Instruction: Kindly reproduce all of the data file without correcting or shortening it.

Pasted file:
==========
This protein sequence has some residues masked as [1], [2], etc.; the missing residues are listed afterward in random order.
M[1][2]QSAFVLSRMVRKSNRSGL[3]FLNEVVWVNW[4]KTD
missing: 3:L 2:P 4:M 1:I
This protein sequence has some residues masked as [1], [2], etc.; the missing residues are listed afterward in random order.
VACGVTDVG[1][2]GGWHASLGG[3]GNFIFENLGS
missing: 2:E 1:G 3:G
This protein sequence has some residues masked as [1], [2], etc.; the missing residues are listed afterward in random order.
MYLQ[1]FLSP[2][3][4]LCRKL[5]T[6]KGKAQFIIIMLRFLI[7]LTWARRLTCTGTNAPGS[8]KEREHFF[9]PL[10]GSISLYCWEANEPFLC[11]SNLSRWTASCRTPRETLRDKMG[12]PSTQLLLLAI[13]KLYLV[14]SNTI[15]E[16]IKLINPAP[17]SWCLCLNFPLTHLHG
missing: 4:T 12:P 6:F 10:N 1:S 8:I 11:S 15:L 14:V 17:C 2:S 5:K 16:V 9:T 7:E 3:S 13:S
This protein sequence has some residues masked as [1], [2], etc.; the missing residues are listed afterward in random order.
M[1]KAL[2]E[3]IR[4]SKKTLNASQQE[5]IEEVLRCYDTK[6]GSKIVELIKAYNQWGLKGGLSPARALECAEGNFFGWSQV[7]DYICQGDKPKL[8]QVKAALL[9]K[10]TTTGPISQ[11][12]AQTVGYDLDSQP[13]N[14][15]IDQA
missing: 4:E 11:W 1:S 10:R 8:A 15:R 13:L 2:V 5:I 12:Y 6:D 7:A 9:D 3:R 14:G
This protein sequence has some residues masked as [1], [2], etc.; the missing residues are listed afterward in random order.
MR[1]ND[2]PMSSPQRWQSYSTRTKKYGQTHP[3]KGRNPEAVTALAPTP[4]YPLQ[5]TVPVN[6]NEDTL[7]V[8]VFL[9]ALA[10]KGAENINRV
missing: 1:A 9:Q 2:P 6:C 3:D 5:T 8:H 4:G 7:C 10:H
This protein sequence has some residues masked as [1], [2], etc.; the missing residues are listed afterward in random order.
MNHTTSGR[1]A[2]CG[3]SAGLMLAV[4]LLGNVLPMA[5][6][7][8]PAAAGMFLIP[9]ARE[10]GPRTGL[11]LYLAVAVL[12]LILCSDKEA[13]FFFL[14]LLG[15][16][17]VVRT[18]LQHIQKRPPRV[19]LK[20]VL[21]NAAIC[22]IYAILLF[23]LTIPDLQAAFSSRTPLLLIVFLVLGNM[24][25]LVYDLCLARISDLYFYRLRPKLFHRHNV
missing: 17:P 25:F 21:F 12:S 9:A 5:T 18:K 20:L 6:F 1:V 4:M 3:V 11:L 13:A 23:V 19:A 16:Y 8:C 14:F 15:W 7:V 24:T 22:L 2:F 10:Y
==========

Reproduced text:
This protein sequence has some residues masked as [1], [2], etc.; the missing residues are listed afterward in random order.
M[1][2]QSAFVLSRMVRKSNRSGL[3]FLNEVVWVNW[4]KTD
missing: 3:L 2:P 4:M 1:I
This protein sequence has some residues masked as [1], [2], etc.; the missing residues are listed afterward in random order.
VACGVTDVG[1][2]GGWHASLGG[3]GNFIFENLGS
missing: 2:E 1:G 3:G
This protein sequence has some residues masked as [1], [2], etc.; the missing residues are listed afterward in random order.
MYLQ[1]FLSP[2][3][4]LCRKL[5]T[6]KGKAQFIIIMLRFLI[7]LTWARRLTCTGTNAPGS[8]KEREHFF[9]PL[10]GSISLYCWEANEPFLC[11]SNLSRWTASCRTPRETLRDKMG[12]PSTQLLLLAI[13]KLYLV[14]SNTI[15]E[16]IKLINPAP[17]SWCLCLNFPLTHLHG
missing: 4:T 12:P 6:F 10:N 1:S 8:I 11:S 15:L 14:V 17:C 2:S 5:K 16:V 9:T 7:E 3:S 13:S
This protein sequence has some residues masked as [1], [2], etc.; the missing residues are listed afterward in random order.
M[1]KAL[2]E[3]IR[4]SKKTLNASQQE[5]IEEVLRCYDTK[6]GSKIVELIKAYNQWGLKGGLSPARALECAEGNFFGWSQV[7]DYICQGDKPKL[8]QVKAALL[9]K[10]TTTGPISQ[11][12]AQTVGYDLDSQP[13]N[14][15]IDQA
missing: 4:E 11:W 1:S 10:R 8:A 15:R 13:L 2:V 5:I 12:Y 6:D 7:A 9:D 3:R 14:G
This protein sequence has some residues masked as [1], [2], etc.; the missing residues are listed afterward in random order.
MR[1]ND[2]PMSSPQRWQSYSTRTKKYGQTHP[3]KGRNPEAVTALAPTP[4]YPLQ[5]TVPVN[6]NEDTL[7]V[8]VFL[9]ALA[10]KGAENINRV
missing: 1:A 9:Q 2:P 6:C 3:D 5:T 8:H 4:G 7:C 10:H
This protein sequence has some residues masked as [1], [2], etc.; the missing residues are listed afterward in random order.
MNHTTSGR[1]A[2]CG[3]SAGLMLAV[4]LLGNVLPMA[5][6][7][8]PAAAGMFLIP[9]ARE[10]GPRTGL[11]LYLAVAVL[12]LILCSDKEA[13]FFFL[14]LLG[15][16][17]VVRT[18]LQHIQKRPPRV[19]LK[20]VL[21]NAAIC[22]IYAILLF[23]LTIPDLQAAFSSRTPLLLIVFLVLGNM[24][25]LVYDLCLARISDLYFYRLRPKLFHRHNV
missing: 17:P 25:F 21:F 12:S 9:A 5:T 18:K 20:L 6:F 1:V 4:M 3:V 11:L 13:A 23:V 19:A 16:Y 8:C 14:F 15:W 7:V 24:T 22:L 2:F 10:Y